More noise than signal

Captain America: Civil War

Republished from the show notes of my other site, Fuds on Film.

Marvel Studio’s latest in its Films for Babies series will almost certainly be the biggest film of the year, so I’m sure enough of you have seen it, and the rest of you will have heard enough about it, so as to make a detailed plot recap redundant. So you’ll excuse me if I take care of that quickly and skip past all of the layered subtleties that aren’t there.

Tony “Iron ‘Robert Downey Jr’ Man” Stark is sad because normal people died off-camera during a colossal alien invasion in the first Avengers film, and that boring robot/city garbage in the second Avengers film, and during a terrorist incident at the start of this film, all of which would have been incalculably worse if they weren’t around to stop it. Nonetheless, if he’s not swayed by some pretty shaky logic that the Avengers need government oversight there wouldn’t be a film, so he is.

Steve “Captain ‘Chris Evans’ America” Rogers is sad because he posits a hypothetical that governments can’t always be trusted, or something along those lines, and so doesn’t want to be part of their so-called system, man. His position is also redolent with flaky logic and reasoning, but again, without that there’s not much of a film here.

Those refusing to sign up to a new Registration act are supposed to hang up their spandex and retire, but a personal crisis for Cap shows up when Bucky “Winter ‘Sebastian Stan’ Soldier” Barnes reappears, having been activated by Daniel Brühl’s Zemo, Brühl being probably the best thing in the entire movie, and also entirely under-utilised, because this is a garbage film for garbage people.

What with the Winter Soldier being a dangerous murderer and all, he’s immediately put on a kill list, but Rogers still thinks of him as his wittle fweind and undertakes to bring him in peacefully which soon enough proves to be unviable, leading to the Avengers team splitting in half as some, without any reference to logic, reason, motive, or sanity, take Rogers side in protecting a mass murderer against the rest of the team, who are cast as the villains, somehow.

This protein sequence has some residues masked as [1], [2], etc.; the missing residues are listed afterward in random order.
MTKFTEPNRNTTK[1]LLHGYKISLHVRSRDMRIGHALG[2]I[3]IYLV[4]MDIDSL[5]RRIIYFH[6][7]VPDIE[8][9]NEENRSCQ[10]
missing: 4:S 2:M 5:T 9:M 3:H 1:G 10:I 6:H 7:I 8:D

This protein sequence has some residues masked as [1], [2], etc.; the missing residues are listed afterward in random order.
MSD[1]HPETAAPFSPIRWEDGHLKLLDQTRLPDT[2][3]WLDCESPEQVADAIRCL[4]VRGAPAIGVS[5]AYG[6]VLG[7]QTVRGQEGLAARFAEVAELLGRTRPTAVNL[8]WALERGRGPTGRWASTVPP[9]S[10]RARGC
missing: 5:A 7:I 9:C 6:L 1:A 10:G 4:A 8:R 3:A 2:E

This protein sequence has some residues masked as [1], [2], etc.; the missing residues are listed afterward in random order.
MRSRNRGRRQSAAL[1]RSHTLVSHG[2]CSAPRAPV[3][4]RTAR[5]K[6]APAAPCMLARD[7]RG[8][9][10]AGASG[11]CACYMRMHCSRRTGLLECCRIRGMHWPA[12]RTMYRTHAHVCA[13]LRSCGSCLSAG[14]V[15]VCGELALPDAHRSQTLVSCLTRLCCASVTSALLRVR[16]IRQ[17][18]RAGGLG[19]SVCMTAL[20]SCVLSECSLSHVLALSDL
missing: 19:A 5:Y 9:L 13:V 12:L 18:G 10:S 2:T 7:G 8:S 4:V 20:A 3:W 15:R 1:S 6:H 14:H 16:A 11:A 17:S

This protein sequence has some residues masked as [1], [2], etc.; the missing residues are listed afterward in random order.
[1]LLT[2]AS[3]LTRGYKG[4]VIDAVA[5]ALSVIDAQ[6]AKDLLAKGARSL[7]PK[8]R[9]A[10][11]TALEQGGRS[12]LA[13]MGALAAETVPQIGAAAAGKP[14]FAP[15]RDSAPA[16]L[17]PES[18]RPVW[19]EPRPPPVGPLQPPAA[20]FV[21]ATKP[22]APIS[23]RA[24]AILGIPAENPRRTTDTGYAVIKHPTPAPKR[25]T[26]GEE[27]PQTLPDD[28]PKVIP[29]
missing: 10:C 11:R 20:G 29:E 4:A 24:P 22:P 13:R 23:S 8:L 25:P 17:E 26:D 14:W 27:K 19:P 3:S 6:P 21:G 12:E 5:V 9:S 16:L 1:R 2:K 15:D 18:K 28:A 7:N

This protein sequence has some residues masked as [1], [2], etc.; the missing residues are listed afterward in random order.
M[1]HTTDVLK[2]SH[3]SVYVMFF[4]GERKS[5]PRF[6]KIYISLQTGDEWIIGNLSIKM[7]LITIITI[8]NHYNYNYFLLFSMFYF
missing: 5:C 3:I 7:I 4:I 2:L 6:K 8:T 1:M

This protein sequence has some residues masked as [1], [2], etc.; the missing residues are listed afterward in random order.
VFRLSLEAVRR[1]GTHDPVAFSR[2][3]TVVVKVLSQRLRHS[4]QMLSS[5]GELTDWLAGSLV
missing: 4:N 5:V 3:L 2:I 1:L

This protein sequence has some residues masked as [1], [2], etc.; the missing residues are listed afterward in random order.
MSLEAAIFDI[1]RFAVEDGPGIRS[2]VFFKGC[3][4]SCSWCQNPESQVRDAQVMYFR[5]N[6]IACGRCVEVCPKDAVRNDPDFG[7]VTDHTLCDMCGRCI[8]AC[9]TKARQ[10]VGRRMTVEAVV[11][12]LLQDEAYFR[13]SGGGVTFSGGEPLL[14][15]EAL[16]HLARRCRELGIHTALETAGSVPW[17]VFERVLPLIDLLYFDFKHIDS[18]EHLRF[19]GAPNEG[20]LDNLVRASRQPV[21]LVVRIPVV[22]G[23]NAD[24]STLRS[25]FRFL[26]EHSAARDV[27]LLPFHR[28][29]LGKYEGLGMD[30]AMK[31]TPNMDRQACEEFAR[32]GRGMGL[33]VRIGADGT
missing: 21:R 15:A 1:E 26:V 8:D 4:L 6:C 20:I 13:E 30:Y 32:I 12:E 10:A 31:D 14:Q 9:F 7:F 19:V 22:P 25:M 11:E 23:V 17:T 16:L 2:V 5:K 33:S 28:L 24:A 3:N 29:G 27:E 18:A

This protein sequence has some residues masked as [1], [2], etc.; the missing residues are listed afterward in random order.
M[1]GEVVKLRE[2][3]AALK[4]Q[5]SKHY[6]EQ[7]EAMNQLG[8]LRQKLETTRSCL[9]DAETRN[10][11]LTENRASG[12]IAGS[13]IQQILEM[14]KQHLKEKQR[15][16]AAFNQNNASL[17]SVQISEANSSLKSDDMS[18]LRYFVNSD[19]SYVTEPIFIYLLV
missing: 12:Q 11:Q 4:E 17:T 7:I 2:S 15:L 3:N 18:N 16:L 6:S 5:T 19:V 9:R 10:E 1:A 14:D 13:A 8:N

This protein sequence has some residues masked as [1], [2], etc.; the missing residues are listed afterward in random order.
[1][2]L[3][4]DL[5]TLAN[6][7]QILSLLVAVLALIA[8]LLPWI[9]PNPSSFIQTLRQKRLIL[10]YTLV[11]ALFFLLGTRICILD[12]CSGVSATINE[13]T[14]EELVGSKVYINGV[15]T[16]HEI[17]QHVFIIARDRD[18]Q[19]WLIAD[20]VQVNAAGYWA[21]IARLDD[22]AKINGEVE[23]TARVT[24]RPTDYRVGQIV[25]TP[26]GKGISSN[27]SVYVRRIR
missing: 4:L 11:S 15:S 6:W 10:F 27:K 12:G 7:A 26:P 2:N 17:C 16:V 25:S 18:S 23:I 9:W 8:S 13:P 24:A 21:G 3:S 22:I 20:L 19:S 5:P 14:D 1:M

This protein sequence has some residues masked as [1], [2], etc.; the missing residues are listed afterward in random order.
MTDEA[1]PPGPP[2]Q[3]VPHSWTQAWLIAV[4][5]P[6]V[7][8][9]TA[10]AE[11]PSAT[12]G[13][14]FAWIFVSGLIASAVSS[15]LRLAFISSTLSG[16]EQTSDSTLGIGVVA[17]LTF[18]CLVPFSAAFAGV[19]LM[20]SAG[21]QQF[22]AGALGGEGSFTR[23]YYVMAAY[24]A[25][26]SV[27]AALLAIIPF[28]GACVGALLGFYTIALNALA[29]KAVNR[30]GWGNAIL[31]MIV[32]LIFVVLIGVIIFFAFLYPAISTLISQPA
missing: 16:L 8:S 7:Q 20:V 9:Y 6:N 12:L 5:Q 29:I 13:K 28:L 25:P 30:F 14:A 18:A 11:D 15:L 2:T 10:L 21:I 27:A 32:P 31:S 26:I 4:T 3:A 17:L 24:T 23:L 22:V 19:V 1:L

This leads, after an interminably boring hour and a half or so of set up, to what is in theory an exciting clash between the opposing teams, but is really just another in the ceaseless parade of boring CG set-pieces the mainline Marvel films have dribbled our way. There’s a few bright spots- Paul Rudd’s Ant-Man gets perhaps the best lines and the only interesting CG moments, and Tom Holland’s Spider-Man also has his moments, although introduction of Chadwick Boseman’s Black Panter gets more screentime. Through no fault of his though, he’s just another costumed freak clogging up the works and getting in the way of the story.

Captain America: Civil War runs to nearly two and a half hours. Two and a half hours! There’s a film I like in here somewhere, but it’s about one hour and eight characters lighter. There’s a hint here and there that the Russo brothers understand that, particularly the conclusion that’s stripped away most of the excess and brought it back to where it should have been all along, Bucky, Rodgers and Stark throwing haymakers at each other in a grimy, disused facility. I should note this is exactly how I’d wished both Man of Steel and to an extent Batman Vs. Superman had ended, so on a theoretical level at least I applaud this, even if I was so completely numbed by the preceding eighty-nine hours of blandness that I couldn’t bring myself to care about the actuality of it.